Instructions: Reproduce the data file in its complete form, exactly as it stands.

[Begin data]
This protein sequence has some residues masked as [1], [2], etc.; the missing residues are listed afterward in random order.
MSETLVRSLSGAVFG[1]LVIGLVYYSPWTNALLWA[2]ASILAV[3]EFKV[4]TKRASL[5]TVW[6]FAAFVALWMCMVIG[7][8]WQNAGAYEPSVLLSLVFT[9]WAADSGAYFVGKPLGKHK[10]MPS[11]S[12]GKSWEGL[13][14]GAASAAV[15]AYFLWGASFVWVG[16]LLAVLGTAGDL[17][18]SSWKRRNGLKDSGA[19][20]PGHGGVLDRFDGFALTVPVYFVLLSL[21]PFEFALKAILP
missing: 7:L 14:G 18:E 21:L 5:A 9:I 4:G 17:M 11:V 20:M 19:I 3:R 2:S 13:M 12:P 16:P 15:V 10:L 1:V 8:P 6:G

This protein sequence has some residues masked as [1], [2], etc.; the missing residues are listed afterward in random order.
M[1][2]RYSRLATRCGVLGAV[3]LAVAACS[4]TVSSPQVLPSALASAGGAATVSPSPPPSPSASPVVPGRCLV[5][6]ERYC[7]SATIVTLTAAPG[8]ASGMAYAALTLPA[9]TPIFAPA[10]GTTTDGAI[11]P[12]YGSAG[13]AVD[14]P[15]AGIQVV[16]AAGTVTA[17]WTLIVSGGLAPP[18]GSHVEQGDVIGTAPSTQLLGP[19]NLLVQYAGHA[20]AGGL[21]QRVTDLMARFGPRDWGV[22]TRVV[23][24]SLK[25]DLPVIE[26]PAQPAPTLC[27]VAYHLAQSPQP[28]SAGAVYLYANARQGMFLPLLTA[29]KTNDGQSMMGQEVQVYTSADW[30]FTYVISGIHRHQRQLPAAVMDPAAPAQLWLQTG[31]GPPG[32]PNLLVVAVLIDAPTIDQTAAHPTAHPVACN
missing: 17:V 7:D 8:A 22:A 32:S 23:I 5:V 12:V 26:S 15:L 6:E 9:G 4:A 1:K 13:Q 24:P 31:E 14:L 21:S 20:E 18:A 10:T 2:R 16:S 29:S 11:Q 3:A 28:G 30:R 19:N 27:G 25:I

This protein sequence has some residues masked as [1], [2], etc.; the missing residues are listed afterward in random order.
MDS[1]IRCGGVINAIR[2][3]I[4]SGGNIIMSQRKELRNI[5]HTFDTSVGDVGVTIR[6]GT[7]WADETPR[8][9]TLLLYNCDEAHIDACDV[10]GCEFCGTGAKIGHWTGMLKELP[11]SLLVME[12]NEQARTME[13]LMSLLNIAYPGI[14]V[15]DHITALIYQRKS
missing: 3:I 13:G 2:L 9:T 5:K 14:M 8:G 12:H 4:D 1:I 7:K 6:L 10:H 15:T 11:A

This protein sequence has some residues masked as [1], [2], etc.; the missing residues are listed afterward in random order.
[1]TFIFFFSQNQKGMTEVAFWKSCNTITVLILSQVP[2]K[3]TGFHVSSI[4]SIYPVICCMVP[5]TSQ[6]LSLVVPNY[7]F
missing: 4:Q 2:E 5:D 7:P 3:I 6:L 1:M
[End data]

This protein sequence has some residues masked as [1], [2], etc.; the missing residues are listed afterward in random order.
MSETLVRSLSGAVFG[1]LVIGLVYYSPWTNALLWA[2]ASILAV[3]EFKV[4]TKRASL[5]TVW[6]FAAFVALWMCMVIG[7][8]WQNAGAYEPSVLLSLVFT[9]WAADSGAYFVGKPLGKHK[10]MPS[11]S[12]GKSWEGL[13][14]GAASAAV[15]AYFLWGASFVWVG[16]LLAVLGTAGDL[17][18]SSWKRRNGLKDSGA[19][20]PGHGGVLDRFDGFALTVPVYFVLLSL[21]PFEFALKAILP
missing: 7:L 14:G 18:E 21:L 5:A 9:I 4:G 17:M 11:V 20:M 19:I 3:R 2:S 13:M 12:P 16:P 15:V 10:L 1:V 8:P 6:G

This protein sequence has some residues masked as [1], [2], etc.; the missing residues are listed afterward in random order.
M[1][2]RYSRLATRCGVLGAV[3]LAVAACS[4]TVSSPQVLPSALASAGGAATVSPSPPPSPSASPVVPGRCLV[5][6]ERYC[7]SATIVTLTAAPG[8]ASGMAYAALTLPA[9]TPIFAPA[10]GTTTDGAI[11]P[12]YGSAG[13]AVD[14]P[15]AGIQVV[16]AAGTVTA[17]WTLIVSGGLAPP[18]GSHVEQGDVIGTAPSTQLLGP[19]NLLVQYAGHA[20]AGGL[21]QRVTDLMARFGPRDWGV[22]TRVV[23][24]SLK[25]DLPVIE[26]PAQPAPTLC[27]VAYHLAQSPQP[28]SAGAVYLYANARQGMFLPLLTA[29]KTNDGQSMMGQEVQVYTSADW[30]FTYVISGIHRHQRQLPAAVMDPAAPAQLWLQTG[31]GPPG[32]PNLLVVAVLIDAPTIDQTAAHPTAHPVACN
missing: 17:V 7:D 8:A 22:A 32:S 23:I 5:V 12:V 26:S 15:L 6:E 9:G 4:A 1:K 13:Q 24:P 31:E 14:L 21:S 20:E 18:A 10:T 2:R 16:S 29:S 11:Q 3:A 28:G 30:R 19:N 27:G 25:I

This protein sequence has some residues masked as [1], [2], etc.; the missing residues are listed afterward in random order.
MDS[1]IRCGGVINAIR[2][3]I[4]SGGNIIMSQRKELRNI[5]HTFDTSVGDVGVTIR[6]GT[7]WADETPR[8][9]TLLLYNCDEAHIDACDV[10]GCEFCGTGAKIGHWTGMLKELP[11]SLLVME[12]NEQARTME[13]LMSLLNIAYPGI[14]V[15]DHITALIYQRKS
missing: 3:I 13:G 2:L 9:T 5:K 14:M 8:G 12:H 4:D 1:I 7:K 6:L 10:H 15:T 11:A

This protein sequence has some residues masked as [1], [2], etc.; the missing residues are listed afterward in random order.
[1]TFIFFFSQNQKGMTEVAFWKSCNTITVLILSQVP[2]K[3]TGFHVSSI[4]SIYPVICCMVP[5]TSQ[6]LSLVVPNY[7]F
missing: 4:Q 2:E 5:D 7:P 3:I 6:L 1:M